4 Training Options to Introduce a New Employee to Your Business

pexels-photo-533444Hiring isn’t easy. You may have spent weeks, if not months, ensuring you hire the perfect employee for your business. So, how do you ensure they are set up for success in their new role? Since as much as 25 per cent of new hires leave within 45 days of their start date because their expectations aren’t met, it’s important that you have them prepared from day one.

In order for your new employee to be at peak productivity for your business as soon as possible, they likely need to go through some form of training. Here are some training options I frequently recommend to business owners:

Prepare in Advance of the Start Date

If you already have an idea of the kinds of tasks the employee will need to perform, let them know ahead of time. This will allow them the opportunity to brush up on programs or software they haven’t used in a while. Some new hires may even welcome the opportunity to join your office or work environment part-time, prior to their official first day.

Gain Another Shadow

Reading information packages and manuals may not be the best learning method for every employee. For those that need more than written words before diving into their work, assign them to job shadow a coworker who performs a similar role. Assigning workplace mentors may also be an option to consider by pairing a new employee with a more senior member of the team, from whom they can seek advice. You may also want to consider allowing the new employee to sit in on meetings that don’t directly apply to them, so they can better understand the workings of the business as a whole.

On-the-Job Training

Some employees learn best by being put to work immediately. However, I don’t suggest throwing them in the deep end with a “sink or swim” mentality; we don’t want to allow the employee the chance to sink. Give them the opportunity to learn on their own, but make sure to check in regularly to ensure they are on the right track.

Let the Student Become the Teacher

After the employee has been with your business for a few weeks, consider asking them to create a presentation to teach you everything they have learned so far. Who are your clients? What does your business do? What are your business goals? There are two benefits to this teaching method: 1) If the employee was incorrect about any information, you can correct them before the mistake negatively impacts their work. 2) You will know where to improve other training areas based on the accuracy of the presentation.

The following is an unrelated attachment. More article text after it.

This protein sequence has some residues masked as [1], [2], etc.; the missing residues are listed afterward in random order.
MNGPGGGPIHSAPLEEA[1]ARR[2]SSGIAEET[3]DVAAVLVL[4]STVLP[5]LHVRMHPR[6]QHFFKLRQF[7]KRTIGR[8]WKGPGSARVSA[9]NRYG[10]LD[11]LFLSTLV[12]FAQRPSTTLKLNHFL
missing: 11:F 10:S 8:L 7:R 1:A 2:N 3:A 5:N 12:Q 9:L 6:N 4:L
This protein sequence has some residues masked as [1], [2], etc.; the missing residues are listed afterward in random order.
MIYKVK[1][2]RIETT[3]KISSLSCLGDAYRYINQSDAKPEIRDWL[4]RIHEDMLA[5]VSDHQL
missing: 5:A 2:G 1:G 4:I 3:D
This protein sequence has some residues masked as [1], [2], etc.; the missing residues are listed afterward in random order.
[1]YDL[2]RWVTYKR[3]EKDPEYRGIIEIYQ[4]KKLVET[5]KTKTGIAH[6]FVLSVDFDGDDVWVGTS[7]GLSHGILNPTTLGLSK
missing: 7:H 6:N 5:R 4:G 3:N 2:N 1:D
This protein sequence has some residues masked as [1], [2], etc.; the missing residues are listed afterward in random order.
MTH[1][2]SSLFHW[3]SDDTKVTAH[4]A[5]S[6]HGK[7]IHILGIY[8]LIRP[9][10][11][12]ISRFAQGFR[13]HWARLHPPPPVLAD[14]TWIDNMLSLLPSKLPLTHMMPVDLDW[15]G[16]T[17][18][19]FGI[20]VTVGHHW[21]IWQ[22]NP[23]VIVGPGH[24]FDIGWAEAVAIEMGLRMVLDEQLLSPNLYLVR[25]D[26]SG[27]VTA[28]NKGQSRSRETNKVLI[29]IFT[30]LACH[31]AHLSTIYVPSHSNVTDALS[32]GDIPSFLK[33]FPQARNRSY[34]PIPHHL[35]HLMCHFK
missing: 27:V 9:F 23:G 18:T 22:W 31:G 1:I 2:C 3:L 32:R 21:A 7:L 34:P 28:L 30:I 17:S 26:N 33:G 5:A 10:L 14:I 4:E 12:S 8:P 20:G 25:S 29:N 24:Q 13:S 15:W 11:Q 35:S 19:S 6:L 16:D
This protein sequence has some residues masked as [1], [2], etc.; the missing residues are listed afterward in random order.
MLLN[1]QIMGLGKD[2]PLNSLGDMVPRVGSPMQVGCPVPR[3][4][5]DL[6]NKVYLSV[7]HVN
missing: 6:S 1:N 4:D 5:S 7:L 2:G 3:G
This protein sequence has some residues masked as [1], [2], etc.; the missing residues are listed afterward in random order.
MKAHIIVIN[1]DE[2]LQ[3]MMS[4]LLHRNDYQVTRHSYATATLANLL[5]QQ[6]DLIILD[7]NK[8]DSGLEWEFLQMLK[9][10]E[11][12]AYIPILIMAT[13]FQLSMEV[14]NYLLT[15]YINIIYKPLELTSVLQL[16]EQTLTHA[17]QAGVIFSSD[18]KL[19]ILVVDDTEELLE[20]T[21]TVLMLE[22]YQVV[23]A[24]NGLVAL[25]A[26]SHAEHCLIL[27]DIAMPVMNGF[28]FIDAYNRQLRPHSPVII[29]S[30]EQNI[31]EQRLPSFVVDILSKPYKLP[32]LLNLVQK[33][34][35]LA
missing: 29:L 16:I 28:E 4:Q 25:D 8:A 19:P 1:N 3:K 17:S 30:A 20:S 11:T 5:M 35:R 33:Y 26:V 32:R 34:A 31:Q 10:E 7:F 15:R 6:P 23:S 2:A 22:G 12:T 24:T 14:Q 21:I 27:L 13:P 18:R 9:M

With a dedicated onboarding process and the support of a TAB peer advisory board, you can streamline employee development. For more tips and information, contact me today!

 

 

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Holiday Pay: Is It Worth It?

K-P-32-WorkSchedule-id-1551-jpegThe Victoria Day long weekend is approaching, and as a business owner, you may be debating whether or not you should pay employees holiday pay in order to continue your business operations during this holiday.

To clarify, when I say “holiday pay,” what I mean is the regular holiday pay plus premium pay employers are required to grant employees that agree to work on a public holiday. For guidelines regarding how holiday pay is calculated, you can visit the Ontario Ministry of Labour’s website. In most cases, holiday pay is 2.5 times an employee’s regular salary.

When my clients are making this decision, I suggest they ask themselves this question: Does the cost of paying employees holiday pay outweigh the potential value added to your clients?

Are your clients 24/7/365? Then perhaps your business should be too. If there is a high probability that your clients will need your products/services on a holiday, you may want to consider having employees on hand. Providing availability on public holidays can greatly improve client relationships and ROIs, as it’s an uncommon and possibly lucrative practice.

Since paying employees 2.5 times their regular salary can take a big hit on any small- or medium-sized business’s bottom line, I’d like to share some alternatives to providing holiday pay in order to minimize your costs:

Have Employees Be On Call

If you don’t want to trust the “chance” that clients may need attention, you could have employees be on call rather than officially in the office. However, this won’t be without it’s own price. As a result of Bill 148, beginning on January 1, 2019, on-call employees are entitled to at least 3 hours of pay, even if they aren’t called in to work.

Schedule a Substitute Holiday

In order to avoid the cost of holiday pay or the eventual cost of having an employee on call, you could instead provide employees with substitute holidays. This would save you money, but it may leave you short-staffed on later dates. As a business owner, I know that being only one person short can have a large impact on the productivity of a regular workday.

Is paying employees holiday pay worth it? The truth is, there is no one-size-fits-all formula to decide, even though the government provides a handy calculator to help you figure out the exact cost of an employee’s holiday pay depending on their wage. If you would like some business advice or would like to connect with other business owners in a peer advisory board, contact me today to find out more about TAB!